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Professional presentations are all about making an impact. Your slides should look the part. Once you know what makes a presentation look professional, you can customize any half-decent PowerPoint template or create your own custom slides.
Our PowerPoint tips will help you avoid common mistakes, keep your audience engaged, and create a professional presentation, in form and content.
PowerPoint Slide Design
The design can leave a first and lasting impression. Give it a professional touch to win your audience's trust and attention.
1. Carefully Compose Your Slides
Don't copy and paste slides from different sources. You don't want your presentation to look like a rag rug. What you're aiming for is a consistent look. This will help your audience focus on the essential; your speech and the key facts you're highlighting on your slides.
To that end, use a basic template or make your own. PowerPoint comes with a wide selection of professional PowerPoint presentation templates, but you can also find free ones online.
PowerPoint Tip: When you open PowerPoint, note the search field at the top. One of the suggested searches is "presentations". Click it to see all of PowerPoint's default presentation templates. Choose a category on the right to narrow down your search.
Pick an easy to read font face. It's hard to get this right, but these professional-looking Google fonts are a safe bet. Unless you're a designer, stick to a single font face and limit yourself to playing with safe colors and font sizes.
If you're unsure about fonts, refer to "The 10 Commandments of Typography" shown below for orientation.
Carefully select font sizes for headers and text. While you don't want to create a wall of text and lose your audience's attention, you do want them to be able to read what you've highlighted. So make your fonts large enough.
PowerPoint Tip: PowerPoint offers several different slide layouts. When you add a new slide, choose the right layout under Home > New Slide. To switch the layout of an existing slide, use Home > Layout. By using the default layouts, you can make coherent design changes across your presentation anytime you want.
Leave room for highlights, such as images or take home messages. Some elements should stand out. So try not to bury them in background noise but give them the space they need. This could be a single quote or a single image per page with nothing but a simple header and a plain background.
Decorate scarcely but well. If you have good content, you won't need decoration. Your template will be decoratively enough.
Note: Restrict the room your design takes up, and don't ever let the design restrict your message.
2. Use Consistency
Consistently use font face and sizes on all slides. This one goes back to using a template. If you chose a professional presentation template, the designer would have taken care of this aspect. Stick to it!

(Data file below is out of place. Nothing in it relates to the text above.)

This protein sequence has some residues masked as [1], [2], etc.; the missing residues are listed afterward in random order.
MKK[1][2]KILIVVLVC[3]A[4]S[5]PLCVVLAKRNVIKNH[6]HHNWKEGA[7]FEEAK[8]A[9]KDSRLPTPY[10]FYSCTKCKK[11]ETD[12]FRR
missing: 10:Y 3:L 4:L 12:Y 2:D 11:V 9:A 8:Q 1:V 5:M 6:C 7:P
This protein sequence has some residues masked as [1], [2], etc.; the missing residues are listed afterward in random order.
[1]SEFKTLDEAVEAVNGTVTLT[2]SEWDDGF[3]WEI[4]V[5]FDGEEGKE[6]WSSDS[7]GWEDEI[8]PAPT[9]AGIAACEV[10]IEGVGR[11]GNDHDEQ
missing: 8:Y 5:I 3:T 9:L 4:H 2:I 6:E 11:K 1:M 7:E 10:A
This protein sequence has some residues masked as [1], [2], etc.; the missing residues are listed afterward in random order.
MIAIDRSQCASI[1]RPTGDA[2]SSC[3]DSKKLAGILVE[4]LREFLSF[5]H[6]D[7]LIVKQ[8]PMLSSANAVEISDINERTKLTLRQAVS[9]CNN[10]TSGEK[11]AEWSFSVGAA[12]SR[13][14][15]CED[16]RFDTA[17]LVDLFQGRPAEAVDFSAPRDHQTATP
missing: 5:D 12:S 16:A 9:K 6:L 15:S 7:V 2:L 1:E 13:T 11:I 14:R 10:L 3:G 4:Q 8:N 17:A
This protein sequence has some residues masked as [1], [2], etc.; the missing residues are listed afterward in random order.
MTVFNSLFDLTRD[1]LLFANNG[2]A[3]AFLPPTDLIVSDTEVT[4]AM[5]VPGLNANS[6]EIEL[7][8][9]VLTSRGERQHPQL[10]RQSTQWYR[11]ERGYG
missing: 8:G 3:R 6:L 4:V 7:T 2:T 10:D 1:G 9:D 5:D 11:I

Match colors. This is where so many presentations fail. You might have chosen a funky template and stuck to the designer's color profile, then you ruin it all with ugly Excel charts.
Take the time to match your visuals to your presentation design.
Text and Background Colors
A poor choice of colors can ruin your presentation.
3. Use Contrast
Black text on a white background will always be the best, but also the most boring choice. You're allowed to use colors! But use them responsibly.
Keep it easy on the eyes and always keep good contrast in mind. If you're color-challenged, use one of the many online tools to select a good looking color palette. Or just use a template and stick to its default colors.
PowerPoint Tip: Use PowerPoint's Design menu to quickly change the font and color palette of your entire presentation using preset design layouts.
4. Apply Brilliance
Carefully use color to highlight your message! Colors are your friends. They can make numbers stand out or your Take Home Message pop.
Don't weaken the color effect by using too many colors in too many instances. The special effect only works if used scarcely. Try to limit pop colors to one per slide.
Make a brilliant choice: match colors for design and good contrast to highlight your message. Use a professional color palette, to find which color will work best with your theme. Use The 10 Commandments of Color Theory shown below to learn more about colors:
Text on PowerPoint Slides
Keep It Straight and Simple. That means...
Keywords only on your slides.
Absolutely no full sentences!
And never read your slides, talk freely.
Remember that your slides are only there to support, not to replace your talk! You want to tell a story, visualize your data, and demonstrate key points. If you read your slides, you risk losing your audience's respect and attention.
PowerPoint Tip: Afraid you'll lose your train of thoughts? Add notes to your slides. Go to View and under Show click Notes to make them show up under your slides while editing. When starting your presentation, use PowerPoint's presentation mode (go to Slide Show and under Monitors, check Use Presenter View), so you can glance at your notes when needed.
6. Take Home Message
Always summarize your key point in a Take Home Message. Ask yourself, if your audience learned or remembered one single thing from your presentation, what would you like it to be? That's your Take Home Message.